“So,” Puwali pehi asked, “what are your plans for the day?” Keteki, sitting at the corner of the kitchen table, grinned. In the house in Guwahati where her father and Puwali pehi, his youngest sister, had grown up, this had been the children’s table. Puwali pehi, who hadn’t married, had kept the table and the L-shaped bench that went with it in her ground-floor apartment in the old house.
“You might as well ask what are my plans for my life,” Keteki said.
“Well?” said her aunt.
Keteki shrugged. “Arts and Crafts at Home, over. Now, the next thing. Go through emails, reply to people I should have replied to months ago. Sit with Manek-da so he can prepare my tax return. Email other people to remind them I exist in case they want to use me in a future project. Post pictures online of things we did. Think about what I would like to achieve in this human birth.” She laughed at the last remark, and tried to stretch out her shoulders. Her body was still getting used to having arrived.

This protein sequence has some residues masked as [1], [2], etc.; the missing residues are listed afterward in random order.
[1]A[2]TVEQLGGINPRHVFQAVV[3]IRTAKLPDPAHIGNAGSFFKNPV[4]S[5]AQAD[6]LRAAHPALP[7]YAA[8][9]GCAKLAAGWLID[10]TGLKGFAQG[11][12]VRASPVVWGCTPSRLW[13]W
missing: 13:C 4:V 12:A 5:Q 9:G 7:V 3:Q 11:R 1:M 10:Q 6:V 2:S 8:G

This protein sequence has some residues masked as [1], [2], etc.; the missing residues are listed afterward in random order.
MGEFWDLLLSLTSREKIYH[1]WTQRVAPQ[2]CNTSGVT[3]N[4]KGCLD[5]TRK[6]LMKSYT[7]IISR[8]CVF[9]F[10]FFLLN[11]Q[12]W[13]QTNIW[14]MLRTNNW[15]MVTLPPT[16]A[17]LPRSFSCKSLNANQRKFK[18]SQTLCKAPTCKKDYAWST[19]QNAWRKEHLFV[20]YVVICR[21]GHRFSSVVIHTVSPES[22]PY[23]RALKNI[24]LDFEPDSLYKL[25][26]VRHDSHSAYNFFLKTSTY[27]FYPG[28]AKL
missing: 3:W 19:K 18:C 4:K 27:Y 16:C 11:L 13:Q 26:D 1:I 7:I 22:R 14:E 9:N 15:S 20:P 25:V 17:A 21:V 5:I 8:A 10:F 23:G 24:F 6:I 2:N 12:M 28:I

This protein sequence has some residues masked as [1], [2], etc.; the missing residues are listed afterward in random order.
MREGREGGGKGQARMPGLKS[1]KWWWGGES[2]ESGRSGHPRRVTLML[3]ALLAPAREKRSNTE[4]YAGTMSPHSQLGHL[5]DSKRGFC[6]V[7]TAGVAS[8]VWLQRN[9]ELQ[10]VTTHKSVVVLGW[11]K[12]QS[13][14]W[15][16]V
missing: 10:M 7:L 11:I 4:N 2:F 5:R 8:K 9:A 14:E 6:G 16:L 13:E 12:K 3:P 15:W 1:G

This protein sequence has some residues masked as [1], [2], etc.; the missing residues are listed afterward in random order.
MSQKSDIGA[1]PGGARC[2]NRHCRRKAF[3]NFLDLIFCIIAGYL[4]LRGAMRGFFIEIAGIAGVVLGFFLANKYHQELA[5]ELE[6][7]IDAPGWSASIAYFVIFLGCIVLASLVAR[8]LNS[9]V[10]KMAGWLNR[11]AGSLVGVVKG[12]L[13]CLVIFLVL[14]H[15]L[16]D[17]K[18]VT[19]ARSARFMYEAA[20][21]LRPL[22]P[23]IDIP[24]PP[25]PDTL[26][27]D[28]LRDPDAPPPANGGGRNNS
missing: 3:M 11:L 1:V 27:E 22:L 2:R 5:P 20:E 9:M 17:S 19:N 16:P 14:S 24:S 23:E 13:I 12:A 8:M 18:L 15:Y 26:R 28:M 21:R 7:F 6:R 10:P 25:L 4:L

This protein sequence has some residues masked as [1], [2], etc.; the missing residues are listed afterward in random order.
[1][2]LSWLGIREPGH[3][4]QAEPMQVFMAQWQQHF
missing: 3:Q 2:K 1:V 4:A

Puwali pehi sipped her tea. “I’m so happy to see you,” she said. “But lately, every time you come back to Guwahati, you seem to…